A Humean Theory of Choice of which Rationality May Be One Consequence
For the reader who considers economic theory of choice as a special case of a more general theory of action, Hume's discussion of the determinants of action in the Treatise of Human Nature (1739-1740), in the Enquiry on Human Understanding (1748), and in the Dissertation on Passions (1757), deserves attention. However, according to some modern commentators, Hume does not seem to have given any evidence which would favour what we nowadays consider as the kind of rationality involved in modern theories of rational choice. On the contrary, this paper arrives to the conclusion that consistency between preferences and choice, like the usual properties of completeness and transitivity, may be considered as outcomes of a mental process, described by means of a decision algorithm which aims at representing Hume's theory of choice.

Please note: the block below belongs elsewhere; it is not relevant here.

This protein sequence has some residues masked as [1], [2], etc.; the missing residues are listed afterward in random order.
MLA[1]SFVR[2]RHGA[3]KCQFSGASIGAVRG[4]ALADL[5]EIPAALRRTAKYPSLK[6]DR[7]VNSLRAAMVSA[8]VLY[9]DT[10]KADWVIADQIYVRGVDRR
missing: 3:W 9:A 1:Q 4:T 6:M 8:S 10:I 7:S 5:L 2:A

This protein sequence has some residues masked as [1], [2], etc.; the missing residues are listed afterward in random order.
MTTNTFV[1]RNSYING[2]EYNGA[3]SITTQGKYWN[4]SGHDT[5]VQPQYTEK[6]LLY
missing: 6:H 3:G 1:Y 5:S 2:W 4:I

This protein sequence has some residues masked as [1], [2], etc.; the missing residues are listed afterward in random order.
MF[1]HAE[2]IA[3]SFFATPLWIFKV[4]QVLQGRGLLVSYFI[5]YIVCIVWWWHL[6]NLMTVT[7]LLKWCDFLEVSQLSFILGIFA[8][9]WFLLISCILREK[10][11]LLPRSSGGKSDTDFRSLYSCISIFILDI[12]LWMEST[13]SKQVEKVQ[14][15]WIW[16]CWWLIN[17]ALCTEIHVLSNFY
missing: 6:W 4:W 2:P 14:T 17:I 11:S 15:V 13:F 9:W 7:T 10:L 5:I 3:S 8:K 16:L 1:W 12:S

|Date of creation:||2005|
|Publication status:||Published in European Journal of the History of Economic Thought, Taylor & Francis (Routledge), 2005, 12 (1), pp.89-111|
|Note:||View the original document on HAL open archive server: https://hal-paris1.archives-ouvertes.fr/hal-00343841v2|
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- Simon, Herbert A, 1978. "Rationality as Process and as Product of Thought," American Economic Review, American Economic Association, vol. 68(2), pages 1-16, May.